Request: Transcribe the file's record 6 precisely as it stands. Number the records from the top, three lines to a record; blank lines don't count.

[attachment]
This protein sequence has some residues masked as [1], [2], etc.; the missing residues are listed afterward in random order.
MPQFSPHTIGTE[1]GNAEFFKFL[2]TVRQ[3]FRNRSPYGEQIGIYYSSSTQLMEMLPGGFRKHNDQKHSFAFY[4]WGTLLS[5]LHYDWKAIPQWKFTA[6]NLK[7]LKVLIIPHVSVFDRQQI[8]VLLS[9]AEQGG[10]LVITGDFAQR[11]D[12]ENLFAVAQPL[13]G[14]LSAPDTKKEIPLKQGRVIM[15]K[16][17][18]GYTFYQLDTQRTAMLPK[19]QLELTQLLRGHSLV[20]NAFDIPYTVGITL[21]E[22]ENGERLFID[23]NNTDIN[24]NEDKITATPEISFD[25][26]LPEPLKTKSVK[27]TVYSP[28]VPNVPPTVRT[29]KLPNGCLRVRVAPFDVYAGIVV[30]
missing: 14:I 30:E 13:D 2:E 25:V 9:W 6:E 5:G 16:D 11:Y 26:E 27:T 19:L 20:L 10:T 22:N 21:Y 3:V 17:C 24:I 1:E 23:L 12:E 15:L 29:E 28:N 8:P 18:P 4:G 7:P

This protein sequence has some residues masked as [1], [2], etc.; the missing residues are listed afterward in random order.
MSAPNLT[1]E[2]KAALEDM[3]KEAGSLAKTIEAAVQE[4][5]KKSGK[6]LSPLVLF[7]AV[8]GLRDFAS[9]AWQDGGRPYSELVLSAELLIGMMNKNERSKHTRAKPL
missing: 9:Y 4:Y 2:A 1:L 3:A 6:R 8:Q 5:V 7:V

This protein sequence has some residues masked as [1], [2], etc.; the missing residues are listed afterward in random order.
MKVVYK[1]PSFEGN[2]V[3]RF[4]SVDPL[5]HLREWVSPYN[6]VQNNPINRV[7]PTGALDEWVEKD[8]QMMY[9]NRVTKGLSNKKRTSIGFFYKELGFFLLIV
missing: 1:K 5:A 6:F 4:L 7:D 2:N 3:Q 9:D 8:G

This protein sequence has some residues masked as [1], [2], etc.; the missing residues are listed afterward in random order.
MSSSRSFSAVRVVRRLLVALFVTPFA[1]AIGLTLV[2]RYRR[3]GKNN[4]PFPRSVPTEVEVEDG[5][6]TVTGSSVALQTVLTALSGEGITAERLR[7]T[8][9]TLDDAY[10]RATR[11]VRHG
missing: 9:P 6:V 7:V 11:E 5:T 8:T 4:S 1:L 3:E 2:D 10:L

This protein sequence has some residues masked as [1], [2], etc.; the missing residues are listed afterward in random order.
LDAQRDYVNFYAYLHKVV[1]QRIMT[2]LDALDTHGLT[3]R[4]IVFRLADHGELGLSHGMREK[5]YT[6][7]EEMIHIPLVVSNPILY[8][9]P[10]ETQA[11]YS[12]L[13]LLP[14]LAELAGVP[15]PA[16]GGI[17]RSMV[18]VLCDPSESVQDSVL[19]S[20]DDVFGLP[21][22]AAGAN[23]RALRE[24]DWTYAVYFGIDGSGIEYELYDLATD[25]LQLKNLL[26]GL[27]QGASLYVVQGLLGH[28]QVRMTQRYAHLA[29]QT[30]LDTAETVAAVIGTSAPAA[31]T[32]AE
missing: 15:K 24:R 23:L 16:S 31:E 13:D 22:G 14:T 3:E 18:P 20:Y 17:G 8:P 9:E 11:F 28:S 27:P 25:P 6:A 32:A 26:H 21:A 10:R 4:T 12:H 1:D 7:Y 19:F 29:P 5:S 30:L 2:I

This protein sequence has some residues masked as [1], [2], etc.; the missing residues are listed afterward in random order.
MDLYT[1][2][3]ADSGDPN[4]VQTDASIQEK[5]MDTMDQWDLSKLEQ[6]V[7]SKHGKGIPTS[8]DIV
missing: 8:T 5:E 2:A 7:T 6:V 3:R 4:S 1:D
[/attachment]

This protein sequence has some residues masked as [1], [2], etc.; the missing residues are listed afterward in random order.
MDLYT[1][2][3]ADSGDPN[4]VQTDASIQEK[5]MDTMDQWDLSKLEQ[6]V[7]SKHGKGIPTS[8]DIV
missing: 8:T 5:E 2:A 7:T 6:V 3:R 4:S 1:D